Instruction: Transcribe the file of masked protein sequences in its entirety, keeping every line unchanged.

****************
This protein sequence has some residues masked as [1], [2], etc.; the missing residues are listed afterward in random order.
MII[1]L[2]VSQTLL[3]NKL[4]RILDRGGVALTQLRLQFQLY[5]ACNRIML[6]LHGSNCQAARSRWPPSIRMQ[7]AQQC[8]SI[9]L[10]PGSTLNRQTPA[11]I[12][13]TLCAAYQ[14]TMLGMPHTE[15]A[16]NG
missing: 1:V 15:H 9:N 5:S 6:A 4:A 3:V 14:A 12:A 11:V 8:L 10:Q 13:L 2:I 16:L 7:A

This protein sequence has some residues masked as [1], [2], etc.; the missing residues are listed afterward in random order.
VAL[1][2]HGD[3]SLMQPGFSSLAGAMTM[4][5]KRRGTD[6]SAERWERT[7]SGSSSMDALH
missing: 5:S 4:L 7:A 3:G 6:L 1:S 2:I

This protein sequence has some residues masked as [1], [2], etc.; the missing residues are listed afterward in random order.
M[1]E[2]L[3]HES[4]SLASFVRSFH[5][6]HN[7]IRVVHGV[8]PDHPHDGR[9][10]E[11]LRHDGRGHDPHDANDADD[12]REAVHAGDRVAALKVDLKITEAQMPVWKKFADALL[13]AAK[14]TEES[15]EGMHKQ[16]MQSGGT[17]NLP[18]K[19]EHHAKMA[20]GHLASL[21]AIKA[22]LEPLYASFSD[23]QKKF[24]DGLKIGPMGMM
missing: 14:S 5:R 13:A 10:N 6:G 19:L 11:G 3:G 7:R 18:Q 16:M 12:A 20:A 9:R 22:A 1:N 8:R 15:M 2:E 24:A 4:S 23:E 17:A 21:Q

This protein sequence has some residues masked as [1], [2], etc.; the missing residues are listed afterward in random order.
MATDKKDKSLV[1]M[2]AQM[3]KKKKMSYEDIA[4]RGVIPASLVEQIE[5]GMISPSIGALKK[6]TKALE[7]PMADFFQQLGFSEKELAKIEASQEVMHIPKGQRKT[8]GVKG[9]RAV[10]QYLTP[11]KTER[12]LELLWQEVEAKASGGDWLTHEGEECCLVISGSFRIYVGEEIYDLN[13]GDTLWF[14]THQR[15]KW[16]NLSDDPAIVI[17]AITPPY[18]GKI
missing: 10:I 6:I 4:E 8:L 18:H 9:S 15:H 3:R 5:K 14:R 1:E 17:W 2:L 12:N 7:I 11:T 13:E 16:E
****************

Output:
This protein sequence has some residues masked as [1], [2], etc.; the missing residues are listed afterward in random order.
MII[1]L[2]VSQTLL[3]NKL[4]RILDRGGVALTQLRLQFQLY[5]ACNRIML[6]LHGSNCQAARSRWPPSIRMQ[7]AQQC[8]SI[9]L[10]PGSTLNRQTPA[11]I[12][13]TLCAAYQ[14]TMLGMPHTE[15]A[16]NG
missing: 1:V 15:H 9:N 5:S 6:A 4:A 3:V 14:A 12:A 11:V 8:L 10:Q 13:L 2:I 16:L 7:A

This protein sequence has some residues masked as [1], [2], etc.; the missing residues are listed afterward in random order.
VAL[1][2]HGD[3]SLMQPGFSSLAGAMTM[4][5]KRRGTD[6]SAERWERT[7]SGSSSMDALH
missing: 5:S 4:L 7:A 3:G 6:L 1:S 2:I

This protein sequence has some residues masked as [1], [2], etc.; the missing residues are listed afterward in random order.
M[1]E[2]L[3]HES[4]SLASFVRSFH[5][6]HN[7]IRVVHGV[8]PDHPHDGR[9][10]E[11]LRHDGRGHDPHDANDADD[12]REAVHAGDRVAALKVDLKITEAQMPVWKKFADALL[13]AAK[14]TEES[15]EGMHKQ[16]MQSGGT[17]NLP[18]K[19]EHHAKMA[20]GHLASL[21]AIKA[22]LEPLYASFSD[23]QKKF[24]DGLKIGPMGMM
missing: 14:S 5:R 13:A 10:N 6:G 19:L 11:G 3:G 7:R 18:Q 16:M 12:A 20:A 9:R 22:A 1:N 8:R 15:M 2:E 24:A 4:S 23:E 17:A 21:Q

This protein sequence has some residues masked as [1], [2], etc.; the missing residues are listed afterward in random order.
MATDKKDKSLV[1]M[2]AQM[3]KKKKMSYEDIA[4]RGVIPASLVEQIE[5]GMISPSIGALKK[6]TKALE[7]PMADFFQQLGFSEKELAKIEASQEVMHIPKGQRKT[8]GVKG[9]RAV[10]QYLTP[11]KTER[12]LELLWQEVEAKASGGDWLTHEGEECCLVISGSFRIYVGEEIYDLN[13]GDTLWF[14]THQR[15]KW[16]NLSDDPAIVI[17]AITPPY[18]GKI
missing: 10:I 6:I 4:E 8:L 18:H 9:S 15:H 3:R 5:K 14:R 1:E 17:W 2:L 12:N 7:I 11:T 13:E 16:E